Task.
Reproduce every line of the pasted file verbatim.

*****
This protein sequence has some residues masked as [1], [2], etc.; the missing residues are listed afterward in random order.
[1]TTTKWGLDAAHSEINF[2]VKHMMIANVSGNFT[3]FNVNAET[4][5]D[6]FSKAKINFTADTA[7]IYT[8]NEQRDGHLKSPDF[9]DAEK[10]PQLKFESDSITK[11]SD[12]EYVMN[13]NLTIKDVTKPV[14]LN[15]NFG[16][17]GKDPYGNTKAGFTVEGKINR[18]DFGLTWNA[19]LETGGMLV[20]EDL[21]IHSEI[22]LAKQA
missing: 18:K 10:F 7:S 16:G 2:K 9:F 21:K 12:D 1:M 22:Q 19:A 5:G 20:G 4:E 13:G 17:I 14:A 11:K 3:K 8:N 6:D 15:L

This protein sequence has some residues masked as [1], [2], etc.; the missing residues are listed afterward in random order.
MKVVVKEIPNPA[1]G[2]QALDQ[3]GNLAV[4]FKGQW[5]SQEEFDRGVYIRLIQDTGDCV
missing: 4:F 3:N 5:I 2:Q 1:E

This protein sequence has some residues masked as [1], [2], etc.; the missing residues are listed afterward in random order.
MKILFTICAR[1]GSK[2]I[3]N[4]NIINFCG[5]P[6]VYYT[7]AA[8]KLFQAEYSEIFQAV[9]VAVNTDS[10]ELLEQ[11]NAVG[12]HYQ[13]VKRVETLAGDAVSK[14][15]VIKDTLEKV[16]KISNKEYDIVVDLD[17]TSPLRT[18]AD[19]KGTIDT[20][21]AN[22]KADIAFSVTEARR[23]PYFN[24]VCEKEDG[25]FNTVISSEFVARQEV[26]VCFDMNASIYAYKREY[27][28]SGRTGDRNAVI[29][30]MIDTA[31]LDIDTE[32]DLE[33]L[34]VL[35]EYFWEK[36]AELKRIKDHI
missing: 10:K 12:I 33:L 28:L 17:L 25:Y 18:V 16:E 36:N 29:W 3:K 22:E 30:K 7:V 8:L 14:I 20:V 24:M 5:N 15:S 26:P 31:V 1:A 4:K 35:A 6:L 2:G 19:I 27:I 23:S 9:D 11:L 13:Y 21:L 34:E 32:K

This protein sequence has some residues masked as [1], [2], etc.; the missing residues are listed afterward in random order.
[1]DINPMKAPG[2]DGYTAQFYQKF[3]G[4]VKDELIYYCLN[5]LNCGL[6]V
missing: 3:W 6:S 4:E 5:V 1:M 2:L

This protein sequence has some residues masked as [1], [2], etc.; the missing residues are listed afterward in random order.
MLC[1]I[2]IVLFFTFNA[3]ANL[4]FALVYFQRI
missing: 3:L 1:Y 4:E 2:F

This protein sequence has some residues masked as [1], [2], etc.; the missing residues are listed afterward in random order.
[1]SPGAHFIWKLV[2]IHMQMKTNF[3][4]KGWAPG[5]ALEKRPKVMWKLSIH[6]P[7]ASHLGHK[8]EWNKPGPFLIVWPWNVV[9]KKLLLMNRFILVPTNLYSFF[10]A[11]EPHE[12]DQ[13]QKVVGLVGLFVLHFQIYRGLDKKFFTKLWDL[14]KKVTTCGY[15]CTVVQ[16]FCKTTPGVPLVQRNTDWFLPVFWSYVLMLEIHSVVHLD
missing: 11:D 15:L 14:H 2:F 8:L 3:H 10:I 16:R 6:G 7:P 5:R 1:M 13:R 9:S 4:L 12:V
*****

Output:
This protein sequence has some residues masked as [1], [2], etc.; the missing residues are listed afterward in random order.
[1]TTTKWGLDAAHSEINF[2]VKHMMIANVSGNFT[3]FNVNAET[4][5]D[6]FSKAKINFTADTA[7]IYT[8]NEQRDGHLKSPDF[9]DAEK[10]PQLKFESDSITK[11]SD[12]EYVMN[13]NLTIKDVTKPV[14]LN[15]NFG[16][17]GKDPYGNTKAGFTVEGKINR[18]DFGLTWNA[19]LETGGMLV[20]EDL[21]IHSEI[22]LAKQA
missing: 18:K 10:F 7:S 16:G 2:K 9:F 21:K 12:D 1:M 22:Q 19:A 5:G 20:G 4:E 13:G 17:I 14:A 11:K 3:K 8:N 6:D 15:L

This protein sequence has some residues masked as [1], [2], etc.; the missing residues are listed afterward in random order.
MKVVVKEIPNPA[1]G[2]QALDQ[3]GNLAV[4]FKGQW[5]SQEEFDRGVYIRLIQDTGDCV
missing: 4:F 3:N 5:I 2:Q 1:E

This protein sequence has some residues masked as [1], [2], etc.; the missing residues are listed afterward in random order.
MKILFTICAR[1]GSK[2]I[3]N[4]NIINFCG[5]P[6]VYYT[7]AA[8]KLFQAEYSEIFQAV[9]VAVNTDS[10]ELLEQ[11]NAVG[12]HYQ[13]VKRVETLAGDAVSK[14][15]VIKDTLEKV[16]KISNKEYDIVVDLD[17]TSPLRT[18]AD[19]KGTIDT[20][21]AN[22]KADIAFSVTEARR[23]PYFN[24]VCEKEDG[25]FNTVISSEFVARQEV[26]VCFDMNASIYAYKREY[27][28]SGRTGDRNAVI[29][30]MIDTA[31]LDIDTE[32]DLE[33]L[34]VL[35]EYFWEK[36]AELKRIKDHI
missing: 10:K 12:I 33:L 28:L 17:L 25:Y 18:V 16:E 36:N 29:W 3:K 22:E 30:K 7:V 8:L 14:I 20:V 24:M 5:N 15:S 26:P 31:V 1:A 4:K 35:A 6:L 2:G 19:I 27:I 23:S 9:D 11:L 13:Y 21:L 34:E 32:K

This protein sequence has some residues masked as [1], [2], etc.; the missing residues are listed afterward in random order.
[1]DINPMKAPG[2]DGYTAQFYQKF[3]G[4]VKDELIYYCLN[5]LNCGL[6]V
missing: 3:W 6:S 4:E 5:V 1:M 2:L

This protein sequence has some residues masked as [1], [2], etc.; the missing residues are listed afterward in random order.
MLC[1]I[2]IVLFFTFNA[3]ANL[4]FALVYFQRI
missing: 3:L 1:Y 4:E 2:F

This protein sequence has some residues masked as [1], [2], etc.; the missing residues are listed afterward in random order.
[1]SPGAHFIWKLV[2]IHMQMKTNF[3][4]KGWAPG[5]ALEKRPKVMWKLSIH[6]P[7]ASHLGHK[8]EWNKPGPFLIVWPWNVV[9]KKLLLMNRFILVPTNLYSFF[10]A[11]EPHE[12]DQ[13]QKVVGLVGLFVLHFQIYRGLDKKFFTKLWDL[14]KKVTTCGY[15]CTVVQ[16]FCKTTPGVPLVQRNTDWFLPVFWSYVLMLEIHSVVHLD
missing: 11:D 15:L 14:H 2:F 8:L 3:H 10:I 16:R 6:G 7:P 5:R 1:M 13:R 9:S 4:L 12:V